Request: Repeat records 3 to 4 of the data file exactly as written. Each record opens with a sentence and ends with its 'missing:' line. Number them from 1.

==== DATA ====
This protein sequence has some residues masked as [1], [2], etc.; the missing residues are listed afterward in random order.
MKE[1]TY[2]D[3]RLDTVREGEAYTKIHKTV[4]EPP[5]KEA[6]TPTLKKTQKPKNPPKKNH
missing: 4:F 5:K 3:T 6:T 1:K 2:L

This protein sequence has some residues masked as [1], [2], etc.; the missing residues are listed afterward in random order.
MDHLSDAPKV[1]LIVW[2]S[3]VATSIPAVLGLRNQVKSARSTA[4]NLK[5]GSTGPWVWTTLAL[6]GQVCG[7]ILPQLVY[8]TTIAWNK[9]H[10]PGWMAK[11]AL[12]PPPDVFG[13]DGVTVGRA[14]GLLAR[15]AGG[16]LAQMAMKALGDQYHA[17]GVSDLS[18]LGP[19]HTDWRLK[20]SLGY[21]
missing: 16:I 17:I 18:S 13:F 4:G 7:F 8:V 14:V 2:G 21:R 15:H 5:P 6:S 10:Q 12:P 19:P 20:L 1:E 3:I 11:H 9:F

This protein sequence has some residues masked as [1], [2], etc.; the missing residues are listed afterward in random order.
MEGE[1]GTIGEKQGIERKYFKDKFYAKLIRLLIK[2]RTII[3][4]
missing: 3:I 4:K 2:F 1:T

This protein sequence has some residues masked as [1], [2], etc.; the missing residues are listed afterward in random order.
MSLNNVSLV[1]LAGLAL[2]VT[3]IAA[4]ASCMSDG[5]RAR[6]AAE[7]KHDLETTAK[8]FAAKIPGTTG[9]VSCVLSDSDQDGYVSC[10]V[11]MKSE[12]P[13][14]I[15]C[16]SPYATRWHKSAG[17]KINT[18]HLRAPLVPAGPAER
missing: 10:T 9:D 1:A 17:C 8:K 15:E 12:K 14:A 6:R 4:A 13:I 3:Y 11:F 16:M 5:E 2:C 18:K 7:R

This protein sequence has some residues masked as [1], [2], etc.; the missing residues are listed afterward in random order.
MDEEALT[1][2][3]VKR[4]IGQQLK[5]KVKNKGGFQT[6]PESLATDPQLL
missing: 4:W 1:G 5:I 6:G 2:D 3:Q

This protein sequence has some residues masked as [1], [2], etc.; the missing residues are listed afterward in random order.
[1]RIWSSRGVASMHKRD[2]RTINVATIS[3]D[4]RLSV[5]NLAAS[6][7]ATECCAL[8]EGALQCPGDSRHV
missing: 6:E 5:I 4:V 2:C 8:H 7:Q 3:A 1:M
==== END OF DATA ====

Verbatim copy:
This protein sequence has some residues masked as [1], [2], etc.; the missing residues are listed afterward in random order.
MEGE[1]GTIGEKQGIERKYFKDKFYAKLIRLLIK[2]RTII[3][4]
missing: 3:I 4:K 2:F 1:T

This protein sequence has some residues masked as [1], [2], etc.; the missing residues are listed afterward in random order.
MSLNNVSLV[1]LAGLAL[2]VT[3]IAA[4]ASCMSDG[5]RAR[6]AAE[7]KHDLETTAK[8]FAAKIPGTTG[9]VSCVLSDSDQDGYVSC[10]V[11]MKSE[12]P[13][14]I[15]C[16]SPYATRWHKSAG[17]KINT[18]HLRAPLVPAGPAER
missing: 10:T 9:D 1:A 17:C 8:K 15:E 12:K 14:A 6:R 4:A 13:I 3:Y 11:F 16:M 5:E 2:C 18:K 7:R